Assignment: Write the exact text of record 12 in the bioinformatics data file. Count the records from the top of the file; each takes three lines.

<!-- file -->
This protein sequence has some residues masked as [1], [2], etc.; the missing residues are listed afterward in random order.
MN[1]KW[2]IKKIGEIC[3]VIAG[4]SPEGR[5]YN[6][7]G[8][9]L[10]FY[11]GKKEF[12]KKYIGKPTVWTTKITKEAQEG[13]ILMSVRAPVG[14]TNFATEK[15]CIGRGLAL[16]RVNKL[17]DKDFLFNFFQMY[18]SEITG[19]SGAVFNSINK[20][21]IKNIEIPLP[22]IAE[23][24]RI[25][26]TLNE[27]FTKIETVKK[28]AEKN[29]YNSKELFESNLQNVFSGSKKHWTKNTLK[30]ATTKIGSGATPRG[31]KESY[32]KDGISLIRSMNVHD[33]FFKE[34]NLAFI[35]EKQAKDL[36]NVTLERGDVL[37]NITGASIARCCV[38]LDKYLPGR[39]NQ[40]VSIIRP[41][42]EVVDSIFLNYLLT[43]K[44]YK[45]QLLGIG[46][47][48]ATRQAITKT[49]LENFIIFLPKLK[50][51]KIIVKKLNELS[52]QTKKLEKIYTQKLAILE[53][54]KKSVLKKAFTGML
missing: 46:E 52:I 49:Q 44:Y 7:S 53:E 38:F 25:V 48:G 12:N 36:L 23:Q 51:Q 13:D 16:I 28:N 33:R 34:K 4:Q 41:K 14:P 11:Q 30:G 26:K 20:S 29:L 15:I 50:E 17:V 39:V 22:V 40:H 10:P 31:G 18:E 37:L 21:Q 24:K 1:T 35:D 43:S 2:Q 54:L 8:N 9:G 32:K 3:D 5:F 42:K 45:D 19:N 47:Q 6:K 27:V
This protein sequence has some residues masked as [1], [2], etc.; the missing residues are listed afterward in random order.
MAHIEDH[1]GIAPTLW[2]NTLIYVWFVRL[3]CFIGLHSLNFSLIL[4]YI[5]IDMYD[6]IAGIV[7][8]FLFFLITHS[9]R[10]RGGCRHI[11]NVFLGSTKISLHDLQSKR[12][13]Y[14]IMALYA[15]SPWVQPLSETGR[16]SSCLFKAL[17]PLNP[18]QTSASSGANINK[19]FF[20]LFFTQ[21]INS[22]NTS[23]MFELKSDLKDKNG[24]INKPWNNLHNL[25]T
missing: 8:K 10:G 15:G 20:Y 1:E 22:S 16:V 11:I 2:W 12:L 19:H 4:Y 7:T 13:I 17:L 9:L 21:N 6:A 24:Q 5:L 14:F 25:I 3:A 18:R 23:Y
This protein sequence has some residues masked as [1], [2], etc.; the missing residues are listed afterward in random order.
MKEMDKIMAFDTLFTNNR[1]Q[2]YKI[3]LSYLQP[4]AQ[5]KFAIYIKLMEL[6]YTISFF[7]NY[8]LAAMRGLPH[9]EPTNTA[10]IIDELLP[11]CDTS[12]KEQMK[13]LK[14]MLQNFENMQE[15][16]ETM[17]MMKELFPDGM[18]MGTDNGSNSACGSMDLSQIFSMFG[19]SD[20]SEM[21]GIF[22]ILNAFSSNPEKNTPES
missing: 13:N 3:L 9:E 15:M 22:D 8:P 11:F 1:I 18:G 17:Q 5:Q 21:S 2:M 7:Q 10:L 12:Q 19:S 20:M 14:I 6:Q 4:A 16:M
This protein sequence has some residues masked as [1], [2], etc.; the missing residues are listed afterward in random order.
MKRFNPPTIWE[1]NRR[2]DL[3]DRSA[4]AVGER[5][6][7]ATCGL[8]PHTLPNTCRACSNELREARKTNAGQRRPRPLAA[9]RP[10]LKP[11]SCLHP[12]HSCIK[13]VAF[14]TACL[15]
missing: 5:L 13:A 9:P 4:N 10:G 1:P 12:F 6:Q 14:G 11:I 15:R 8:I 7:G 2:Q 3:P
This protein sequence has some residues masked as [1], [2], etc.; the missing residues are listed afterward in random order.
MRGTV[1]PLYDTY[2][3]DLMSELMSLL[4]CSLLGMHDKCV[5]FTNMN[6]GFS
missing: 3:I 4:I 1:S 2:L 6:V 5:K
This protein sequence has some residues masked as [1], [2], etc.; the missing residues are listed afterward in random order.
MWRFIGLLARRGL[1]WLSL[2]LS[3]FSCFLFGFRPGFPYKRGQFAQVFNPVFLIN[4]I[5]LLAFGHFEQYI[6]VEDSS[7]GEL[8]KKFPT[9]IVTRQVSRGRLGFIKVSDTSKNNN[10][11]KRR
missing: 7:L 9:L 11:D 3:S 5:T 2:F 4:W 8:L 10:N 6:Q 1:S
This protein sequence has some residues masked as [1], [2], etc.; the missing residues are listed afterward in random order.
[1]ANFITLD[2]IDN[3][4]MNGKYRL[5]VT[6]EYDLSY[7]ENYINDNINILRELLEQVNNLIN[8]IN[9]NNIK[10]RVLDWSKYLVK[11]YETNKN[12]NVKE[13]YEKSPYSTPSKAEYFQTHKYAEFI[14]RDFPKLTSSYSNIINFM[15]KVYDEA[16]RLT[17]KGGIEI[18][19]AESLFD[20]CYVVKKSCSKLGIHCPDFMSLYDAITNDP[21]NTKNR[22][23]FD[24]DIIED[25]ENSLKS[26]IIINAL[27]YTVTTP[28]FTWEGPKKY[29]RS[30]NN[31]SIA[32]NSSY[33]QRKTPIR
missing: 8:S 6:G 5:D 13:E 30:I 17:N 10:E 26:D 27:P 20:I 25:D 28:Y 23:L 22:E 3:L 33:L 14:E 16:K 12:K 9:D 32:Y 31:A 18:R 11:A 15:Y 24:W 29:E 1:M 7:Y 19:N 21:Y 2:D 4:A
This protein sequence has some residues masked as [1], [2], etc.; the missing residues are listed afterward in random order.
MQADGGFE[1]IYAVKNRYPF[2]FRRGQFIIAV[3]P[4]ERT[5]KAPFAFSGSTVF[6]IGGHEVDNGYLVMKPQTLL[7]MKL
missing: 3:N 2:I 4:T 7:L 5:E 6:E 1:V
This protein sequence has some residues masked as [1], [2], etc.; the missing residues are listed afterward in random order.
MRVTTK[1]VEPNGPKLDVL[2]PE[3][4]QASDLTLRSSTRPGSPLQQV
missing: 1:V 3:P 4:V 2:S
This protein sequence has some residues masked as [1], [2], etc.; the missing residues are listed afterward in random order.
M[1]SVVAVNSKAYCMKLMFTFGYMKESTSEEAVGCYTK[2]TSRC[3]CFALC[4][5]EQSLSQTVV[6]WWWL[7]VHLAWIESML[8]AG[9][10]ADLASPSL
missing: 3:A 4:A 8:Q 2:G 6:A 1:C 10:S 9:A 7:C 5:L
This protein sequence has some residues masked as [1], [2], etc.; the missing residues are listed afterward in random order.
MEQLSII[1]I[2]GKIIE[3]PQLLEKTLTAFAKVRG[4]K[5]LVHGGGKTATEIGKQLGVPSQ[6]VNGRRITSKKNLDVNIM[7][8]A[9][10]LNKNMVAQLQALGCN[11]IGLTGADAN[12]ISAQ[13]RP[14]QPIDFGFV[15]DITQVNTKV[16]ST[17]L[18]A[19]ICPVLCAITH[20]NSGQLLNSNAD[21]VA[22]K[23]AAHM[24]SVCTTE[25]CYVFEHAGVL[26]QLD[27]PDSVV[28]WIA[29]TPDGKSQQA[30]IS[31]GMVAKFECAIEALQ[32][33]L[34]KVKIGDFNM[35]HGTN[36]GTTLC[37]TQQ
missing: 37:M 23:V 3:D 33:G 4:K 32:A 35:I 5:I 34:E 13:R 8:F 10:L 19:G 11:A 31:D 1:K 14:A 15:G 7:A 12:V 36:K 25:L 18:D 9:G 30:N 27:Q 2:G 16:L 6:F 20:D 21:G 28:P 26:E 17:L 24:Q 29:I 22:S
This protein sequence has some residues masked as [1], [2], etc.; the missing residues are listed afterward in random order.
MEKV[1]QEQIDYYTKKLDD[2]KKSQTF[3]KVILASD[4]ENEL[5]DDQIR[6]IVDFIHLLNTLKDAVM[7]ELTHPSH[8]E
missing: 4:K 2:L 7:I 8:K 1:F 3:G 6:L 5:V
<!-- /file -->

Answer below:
This protein sequence has some residues masked as [1], [2], etc.; the missing residues are listed afterward in random order.
MEKV[1]QEQIDYYTKKLDD[2]KKSQTF[3]KVILASD[4]ENEL[5]DDQIR[6]IVDFIHLLNTLKDAVM[7]ELTHPSH[8]E
missing: 4:K 2:L 7:I 8:K 1:F 3:G 6:L 5:V